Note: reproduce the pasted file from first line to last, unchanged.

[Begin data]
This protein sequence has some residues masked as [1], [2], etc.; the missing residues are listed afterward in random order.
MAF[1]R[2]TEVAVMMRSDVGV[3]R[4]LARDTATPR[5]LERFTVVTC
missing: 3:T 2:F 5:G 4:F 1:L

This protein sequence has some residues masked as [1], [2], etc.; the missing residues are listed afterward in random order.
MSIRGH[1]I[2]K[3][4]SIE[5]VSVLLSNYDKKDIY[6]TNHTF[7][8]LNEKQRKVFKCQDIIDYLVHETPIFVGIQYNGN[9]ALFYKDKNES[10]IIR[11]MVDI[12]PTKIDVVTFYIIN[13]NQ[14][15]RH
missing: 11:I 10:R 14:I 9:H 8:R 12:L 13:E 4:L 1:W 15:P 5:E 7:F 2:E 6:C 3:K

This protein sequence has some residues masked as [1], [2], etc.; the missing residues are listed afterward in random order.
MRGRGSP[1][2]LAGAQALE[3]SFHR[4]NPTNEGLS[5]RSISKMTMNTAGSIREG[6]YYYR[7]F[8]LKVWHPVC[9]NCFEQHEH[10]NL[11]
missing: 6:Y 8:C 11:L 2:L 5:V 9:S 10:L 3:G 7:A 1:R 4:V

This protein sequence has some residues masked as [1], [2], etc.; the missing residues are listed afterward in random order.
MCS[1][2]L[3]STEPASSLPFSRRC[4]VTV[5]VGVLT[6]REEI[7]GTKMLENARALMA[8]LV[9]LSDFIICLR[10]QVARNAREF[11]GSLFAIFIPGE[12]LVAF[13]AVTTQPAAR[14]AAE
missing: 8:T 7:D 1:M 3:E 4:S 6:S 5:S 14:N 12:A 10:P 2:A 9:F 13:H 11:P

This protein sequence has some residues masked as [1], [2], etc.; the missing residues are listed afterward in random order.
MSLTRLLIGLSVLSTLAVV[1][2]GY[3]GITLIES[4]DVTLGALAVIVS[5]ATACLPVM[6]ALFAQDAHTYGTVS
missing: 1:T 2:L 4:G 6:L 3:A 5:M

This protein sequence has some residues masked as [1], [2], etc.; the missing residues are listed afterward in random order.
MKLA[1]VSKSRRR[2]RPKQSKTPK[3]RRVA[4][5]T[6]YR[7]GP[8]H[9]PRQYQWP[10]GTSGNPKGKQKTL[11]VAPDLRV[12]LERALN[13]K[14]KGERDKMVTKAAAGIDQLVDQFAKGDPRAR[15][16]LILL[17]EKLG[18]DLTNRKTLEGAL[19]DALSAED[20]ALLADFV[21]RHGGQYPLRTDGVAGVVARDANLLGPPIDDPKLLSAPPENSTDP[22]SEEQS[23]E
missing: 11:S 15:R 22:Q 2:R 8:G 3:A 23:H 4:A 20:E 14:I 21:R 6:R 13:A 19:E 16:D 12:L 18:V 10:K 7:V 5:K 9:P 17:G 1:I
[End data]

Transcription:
This protein sequence has some residues masked as [1], [2], etc.; the missing residues are listed afterward in random order.
MAF[1]R[2]TEVAVMMRSDVGV[3]R[4]LARDTATPR[5]LERFTVVTC
missing: 3:T 2:F 5:G 4:F 1:L

This protein sequence has some residues masked as [1], [2], etc.; the missing residues are listed afterward in random order.
MSIRGH[1]I[2]K[3][4]SIE[5]VSVLLSNYDKKDIY[6]TNHTF[7][8]LNEKQRKVFKCQDIIDYLVHETPIFVGIQYNGN[9]ALFYKDKNES[10]IIR[11]MVDI[12]PTKIDVVTFYIIN[13]NQ[14][15]RH
missing: 11:I 10:R 14:I 9:H 8:R 12:L 13:E 4:L 1:W 15:P 5:E 7:F 2:E 6:C 3:K

This protein sequence has some residues masked as [1], [2], etc.; the missing residues are listed afterward in random order.
MRGRGSP[1][2]LAGAQALE[3]SFHR[4]NPTNEGLS[5]RSISKMTMNTAGSIREG[6]YYYR[7]F[8]LKVWHPVC[9]NCFEQHEH[10]NL[11]
missing: 6:Y 8:C 11:L 2:L 5:V 9:S 10:L 3:G 7:A 1:R 4:V

This protein sequence has some residues masked as [1], [2], etc.; the missing residues are listed afterward in random order.
MCS[1][2]L[3]STEPASSLPFSRRC[4]VTV[5]VGVLT[6]REEI[7]GTKMLENARALMA[8]LV[9]LSDFIICLR[10]QVARNAREF[11]GSLFAIFIPGE[12]LVAF[13]AVTTQPAAR[14]AAE
missing: 8:T 7:D 1:M 3:E 4:S 6:S 5:S 14:N 12:A 10:P 2:A 9:F 13:H 11:P

This protein sequence has some residues masked as [1], [2], etc.; the missing residues are listed afterward in random order.
MSLTRLLIGLSVLSTLAVV[1][2]GY[3]GITLIES[4]DVTLGALAVIVS[5]ATACLPVM[6]ALFAQDAHTYGTVS
missing: 1:T 2:L 4:G 6:L 3:A 5:M

This protein sequence has some residues masked as [1], [2], etc.; the missing residues are listed afterward in random order.
MKLA[1]VSKSRRR[2]RPKQSKTPK[3]RRVA[4][5]T[6]YR[7]GP[8]H[9]PRQYQWP[10]GTSGNPKGKQKTL[11]VAPDLRV[12]LERALN[13]K[14]KGERDKMVTKAAAGIDQLVDQFAKGDPRAR[15][16]LILL[17]EKLG[18]DLTNRKTLEGAL[19]DALSAED[20]ALLADFV[21]RHGGQYPLRTDGVAGVVARDANLLGPPIDDPKLLSAPPENSTDP[22]SEEQS[23]E
missing: 11:S 15:R 22:Q 2:R 8:G 3:A 23:H 4:A 20:E 14:I 21:R 6:R 13:A 19:E 16:D 12:L 18:V 10:K 7:V 5:K 9:P 17:G 1:I